As with all basic utilities where the government has granted sanction or monopoly powers (and especially with telecommunications where taxes and fees paid for the construction of at least part of the infrastructure), Internet Service Providers need to be dealt with as companies whose customers do not have the power to exercise choice. For example, in order to get high-speed internet at my home, I can choose between the cable company and.... well, I can only choose the cable company, since the phone company doesn't provide even basic DSL to my location. There is no option to switch to another provider, no provision for dissent, and no avenue for redress other than the PUC and the federal regulatory agencies or congress. For small content providers, who are attempting to provide content and services to a nationwide audience, the situation is even more bleak. Nothing less than federal regulation is likely to provide them with a negotiating position.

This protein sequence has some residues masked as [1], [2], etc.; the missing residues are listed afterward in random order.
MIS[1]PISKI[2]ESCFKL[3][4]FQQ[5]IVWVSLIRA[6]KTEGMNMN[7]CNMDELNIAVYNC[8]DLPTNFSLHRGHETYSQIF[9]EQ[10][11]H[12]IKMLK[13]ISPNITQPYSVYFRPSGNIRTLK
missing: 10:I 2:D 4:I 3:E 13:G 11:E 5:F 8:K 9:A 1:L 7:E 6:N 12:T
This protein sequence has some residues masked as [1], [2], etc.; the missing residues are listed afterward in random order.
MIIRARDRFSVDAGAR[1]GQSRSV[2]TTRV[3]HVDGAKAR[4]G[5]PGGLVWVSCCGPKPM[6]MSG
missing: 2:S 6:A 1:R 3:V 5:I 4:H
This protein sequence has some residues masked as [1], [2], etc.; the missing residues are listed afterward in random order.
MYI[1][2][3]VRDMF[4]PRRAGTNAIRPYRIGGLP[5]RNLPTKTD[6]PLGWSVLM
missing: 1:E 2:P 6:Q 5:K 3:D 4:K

And a word about censorship
Right now, ISPs are protected by special status granted to them in the DMCA and CDA (section 230), and therefore are not responsible for the content that is transported, only the transportation of that content. If net neutrality were to lose, the carriers would be free to decide (on whatever basis they choose) which content to charge more for. This means that they can charge more for big content (such as movie downloads), low-latency content (such as VIOP telephone calls and online gaming), or content that they believe is lucrative (pornography) or distasteful (political views they don't share). Without some form of regulation over this behavior, the protections for these ISPs must be removed as they will be exercising some form of editorial control over content.